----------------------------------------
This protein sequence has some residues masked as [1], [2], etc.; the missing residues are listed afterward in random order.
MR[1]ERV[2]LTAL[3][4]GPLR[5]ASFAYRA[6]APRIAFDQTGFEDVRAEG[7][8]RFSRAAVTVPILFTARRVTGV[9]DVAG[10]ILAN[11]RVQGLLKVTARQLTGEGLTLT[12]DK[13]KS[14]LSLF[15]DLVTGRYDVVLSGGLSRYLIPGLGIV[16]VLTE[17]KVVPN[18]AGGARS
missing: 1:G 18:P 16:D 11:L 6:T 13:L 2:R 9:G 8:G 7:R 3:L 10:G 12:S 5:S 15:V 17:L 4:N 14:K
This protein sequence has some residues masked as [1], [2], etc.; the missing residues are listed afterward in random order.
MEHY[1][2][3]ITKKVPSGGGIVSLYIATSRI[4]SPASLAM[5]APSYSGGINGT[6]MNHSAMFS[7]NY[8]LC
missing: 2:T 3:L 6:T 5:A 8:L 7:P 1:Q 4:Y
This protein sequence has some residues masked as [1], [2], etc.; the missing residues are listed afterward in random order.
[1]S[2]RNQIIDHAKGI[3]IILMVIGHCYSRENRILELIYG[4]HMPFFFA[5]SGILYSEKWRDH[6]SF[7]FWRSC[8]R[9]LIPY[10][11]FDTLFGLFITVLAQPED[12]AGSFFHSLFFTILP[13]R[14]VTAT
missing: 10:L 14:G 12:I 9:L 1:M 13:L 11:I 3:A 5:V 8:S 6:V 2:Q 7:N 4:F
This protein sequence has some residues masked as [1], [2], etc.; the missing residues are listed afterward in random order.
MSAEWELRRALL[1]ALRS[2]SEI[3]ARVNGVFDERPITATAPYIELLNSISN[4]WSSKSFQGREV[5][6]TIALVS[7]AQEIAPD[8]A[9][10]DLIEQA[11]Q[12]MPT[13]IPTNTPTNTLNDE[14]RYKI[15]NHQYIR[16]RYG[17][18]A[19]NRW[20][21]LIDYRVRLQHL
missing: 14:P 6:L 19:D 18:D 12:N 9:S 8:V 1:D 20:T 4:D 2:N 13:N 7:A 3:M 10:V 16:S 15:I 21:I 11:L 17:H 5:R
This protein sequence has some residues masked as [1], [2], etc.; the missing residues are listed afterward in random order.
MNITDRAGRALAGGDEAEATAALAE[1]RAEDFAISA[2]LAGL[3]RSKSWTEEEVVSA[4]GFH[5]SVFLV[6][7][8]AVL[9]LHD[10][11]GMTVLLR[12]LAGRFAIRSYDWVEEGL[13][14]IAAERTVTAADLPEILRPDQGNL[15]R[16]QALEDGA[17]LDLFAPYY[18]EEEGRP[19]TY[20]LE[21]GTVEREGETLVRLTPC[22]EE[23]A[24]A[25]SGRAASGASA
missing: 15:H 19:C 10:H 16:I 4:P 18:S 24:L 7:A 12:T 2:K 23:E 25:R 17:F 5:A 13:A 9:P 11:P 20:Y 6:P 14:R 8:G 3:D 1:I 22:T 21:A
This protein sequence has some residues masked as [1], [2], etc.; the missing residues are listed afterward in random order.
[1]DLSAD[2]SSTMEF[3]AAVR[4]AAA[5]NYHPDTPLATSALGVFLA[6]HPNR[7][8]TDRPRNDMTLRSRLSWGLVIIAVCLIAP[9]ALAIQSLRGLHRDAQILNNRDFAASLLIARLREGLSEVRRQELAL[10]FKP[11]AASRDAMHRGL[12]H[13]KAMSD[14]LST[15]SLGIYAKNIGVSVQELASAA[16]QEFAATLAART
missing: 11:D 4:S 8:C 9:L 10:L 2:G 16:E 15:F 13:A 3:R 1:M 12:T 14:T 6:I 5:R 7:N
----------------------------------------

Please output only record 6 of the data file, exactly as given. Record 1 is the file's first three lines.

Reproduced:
This protein sequence has some residues masked as [1], [2], etc.; the missing residues are listed afterward in random order.
[1]DLSAD[2]SSTMEF[3]AAVR[4]AAA[5]NYHPDTPLATSALGVFLA[6]HPNR[7][8]TDRPRNDMTLRSRLSWGLVIIAVCLIAP[9]ALAIQSLRGLHRDAQILNNRDFAASLLIARLREGLSEVRRQELAL[10]FKP[11]AASRDAMHRGL[12]H[13]KAMSD[14]LST[15]SLGIYAKNIGVSVQELASAA[16]QEFAATLAART
missing: 11:D 4:S 8:C 9:L 10:L 2:G 16:E 15:F 13:A 3:R 1:M 12:T 14:T 6:I 5:R 7:N